Saturday, June 30, 2012

Cistercian charisms considered, part one


The first one of these I want to write about is prayer. The thing that draws me to the Cistercian life, such as I know it and have experienced a little of it, is the incorporation of the Office into daily life. It’s easy, relatively speaking, to pray several times a day when I am on retreat, but back in my busy daily world I need structure and discipline for it. I don’t limit my prayer to the Office or the psalter, nor do I pray them nearly as faithfully as an actual monastic would. But they are there and I do pray them every day. The psalms have come to be something for me I never expected. They are a repository of everything. They include the whole gamut of human emotion and they seem to be full of so much of the heart of what it is to struggle in and with and towards the Body of Christ. Sometimes they are so harsh, angry, and intense, and they can be a little hard to say, even. What that internal dynamic calls me into is a remembrance that Christ already knows my heart, as does the Father. The psalms (and the Office in general, really, among other things) have also got me to thinking quite a lot about things I never used to ponder with any depth, such as the nature of the Trinity. I certainly don’t expect to figure out the nature of the Trinity. It is doubtless one of those things that will always remain a mystery. One of the things prayer is doing for me is helping me to be more comfortable with mystery, with paradox. I keep moving into new spaces of this and they are always challenging, sometimes even frightening. It’s really a whole new world for me.
I think I’m still a little intimidated by prayer sometimes. I have a “breath prayer” (God, help me trust you; or, more formally, sometimes Abba, plant your trust in me.) I often say a modified version of the Jesus Prayer, though not with the dedication or frequency that the Pilgrim did by any means, and I say the Our Father very often. Centering prayer, of late, brings me to tears within seconds. I am not entirely sure why. I think I am afraid of what prayer can do to and for my life. It has already changed it radically, or been a big part of the matrix of conversion that has changed it. I am not sorry for those changes and even cherish them. But they have also broken my heart a bit in places; I ended a relationship with a brilliant, kind man I had been with for just under three years and about whom I still care very much. I have not begun another and, though I believe ending the relationship was right, I find myself now struggling in solitude with the space around me from time to time. It is really a beautiful space, but it is quiet and mysteriously intense in ways companionship cannot be. It is pushing me into places of both healing and fragmentation that I never expected.
The abbot at Holy Spirit recently told a little story that helped me feel less singular and lonesome about my prayer life. This was last month, at a retreat on prayer and the image of God. The abbot spoke of how as a young monk he began to say the Jesus Prayer. Kallistos Ware, a noted Orthodox theologian with whose work I am slightly familiar, came to visit the monastery and told the young monk that he had been using the Jesus Prayer to keep God at arm’s length, so to speak, to actually distance God from his heart, as opposed to bringing Him in. The abbot went on to say that for some time he just had to repeat “God loves me. God loves me,” over and over. This story was reassuring to me in that it helped me see how my own often over-intellectualized systems and structures of prayer are not truly about opening to God’s presence in my heart, much of the time. Sometimes they are, but more often than not I think I am at least a little afraid of true intimacy with God. It’s usually easier for me to open my heart in prayer when I am on retreat or in church, for sure. (Or out in nature, hiking or watching the life of the summer forest happen around me.) So often I feel like my heart is a big open dry field, crackling under a sky about to burst with a beneficent wall of lightning that would burn it all up. That’s really okay, of course, if it’s true. But it is a terribly vulnerable feeling for me. I feel that same thing quite often in solitary centering prayer, too, but not always. As I said, lately when I begin to center tears stream down my face within seconds. I have had the tears show up in church (and in prayer and other times, too) at the monastery every time I have ever visited, and lately it has been with increasing frequency. The tears do not have to be attached to anything that’s being said or sung or that I am thinking, although sometimes they are, as in my response to Father Methodius’ Sunday morning homily after Father Malachy passed. I suppose it is “the gift of tears.” At times I wonder what the gift is and what it offers. A deeper movement into the heart of my conversion, I hope, though who knows? The tears are just there. Sometimes the tears make me wonder if my heart is not more aptly suited to being something like a Franciscan, with its apparent emphasis on heart and emotionality, in contrast to the Cistercian focus on the ordinary, on discipline, on simplicity. Perhaps that’s true. But for now what I think is this: Cistercian spirituality, insofar as I am just beginning to know its edges and corners, seems to offer me the solidity and structure that I need. It challenges the parts of my personality that are not dominant to begin to work with those that are in the work of deepening my life in the Body of Christ.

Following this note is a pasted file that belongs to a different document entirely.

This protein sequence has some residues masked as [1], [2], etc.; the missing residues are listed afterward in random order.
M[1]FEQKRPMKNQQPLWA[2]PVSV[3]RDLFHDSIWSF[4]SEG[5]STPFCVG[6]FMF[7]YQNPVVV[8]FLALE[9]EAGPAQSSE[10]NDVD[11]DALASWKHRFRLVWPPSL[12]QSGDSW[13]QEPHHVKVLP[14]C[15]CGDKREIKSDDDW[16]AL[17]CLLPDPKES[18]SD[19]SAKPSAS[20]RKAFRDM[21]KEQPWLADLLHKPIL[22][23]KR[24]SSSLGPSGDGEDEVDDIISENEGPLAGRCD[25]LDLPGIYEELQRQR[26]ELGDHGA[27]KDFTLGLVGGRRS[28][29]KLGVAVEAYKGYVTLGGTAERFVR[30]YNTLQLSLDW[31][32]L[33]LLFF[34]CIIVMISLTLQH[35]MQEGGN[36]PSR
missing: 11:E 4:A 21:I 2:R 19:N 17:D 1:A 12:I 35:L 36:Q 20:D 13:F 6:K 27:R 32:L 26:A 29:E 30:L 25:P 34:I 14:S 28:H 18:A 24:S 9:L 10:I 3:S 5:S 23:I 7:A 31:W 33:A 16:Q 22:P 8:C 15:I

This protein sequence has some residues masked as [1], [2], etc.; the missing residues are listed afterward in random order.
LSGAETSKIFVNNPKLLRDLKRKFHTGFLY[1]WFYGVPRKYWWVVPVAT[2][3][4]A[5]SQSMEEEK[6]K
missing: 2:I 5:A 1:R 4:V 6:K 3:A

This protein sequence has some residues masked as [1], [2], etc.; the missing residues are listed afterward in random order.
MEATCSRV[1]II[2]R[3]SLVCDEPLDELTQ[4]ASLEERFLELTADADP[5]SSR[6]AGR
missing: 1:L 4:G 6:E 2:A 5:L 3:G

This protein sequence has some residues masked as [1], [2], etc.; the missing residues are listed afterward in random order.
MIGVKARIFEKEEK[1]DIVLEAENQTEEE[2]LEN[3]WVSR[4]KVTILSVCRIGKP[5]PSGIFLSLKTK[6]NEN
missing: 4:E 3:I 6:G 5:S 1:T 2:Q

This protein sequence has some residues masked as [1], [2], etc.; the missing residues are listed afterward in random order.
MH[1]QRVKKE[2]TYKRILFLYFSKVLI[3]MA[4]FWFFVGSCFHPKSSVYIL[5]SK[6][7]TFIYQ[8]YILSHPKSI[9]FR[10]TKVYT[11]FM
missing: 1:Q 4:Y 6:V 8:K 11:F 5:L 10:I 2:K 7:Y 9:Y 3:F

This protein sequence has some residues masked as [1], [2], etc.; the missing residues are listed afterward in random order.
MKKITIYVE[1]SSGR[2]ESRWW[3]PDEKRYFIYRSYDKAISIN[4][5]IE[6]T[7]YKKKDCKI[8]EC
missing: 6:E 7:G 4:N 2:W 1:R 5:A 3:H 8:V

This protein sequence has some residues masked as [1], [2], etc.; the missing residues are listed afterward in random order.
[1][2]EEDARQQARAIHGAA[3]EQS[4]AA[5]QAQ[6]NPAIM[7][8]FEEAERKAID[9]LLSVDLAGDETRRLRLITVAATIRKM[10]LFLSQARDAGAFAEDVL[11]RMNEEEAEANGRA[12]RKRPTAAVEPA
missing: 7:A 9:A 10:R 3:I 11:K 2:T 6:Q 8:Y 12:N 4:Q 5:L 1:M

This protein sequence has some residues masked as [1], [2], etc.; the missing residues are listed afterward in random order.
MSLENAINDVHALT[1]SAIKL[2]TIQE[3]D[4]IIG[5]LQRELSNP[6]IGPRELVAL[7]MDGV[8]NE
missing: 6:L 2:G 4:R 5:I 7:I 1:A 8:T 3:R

2 comments:

  1. This is a very deep spiritual journey you are embracing. For me the Trinity is simple. Jesus meant for it all to be simple. I really like your blog.

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  2. Thank you. I'm glad I made this public. more to come. God bless.

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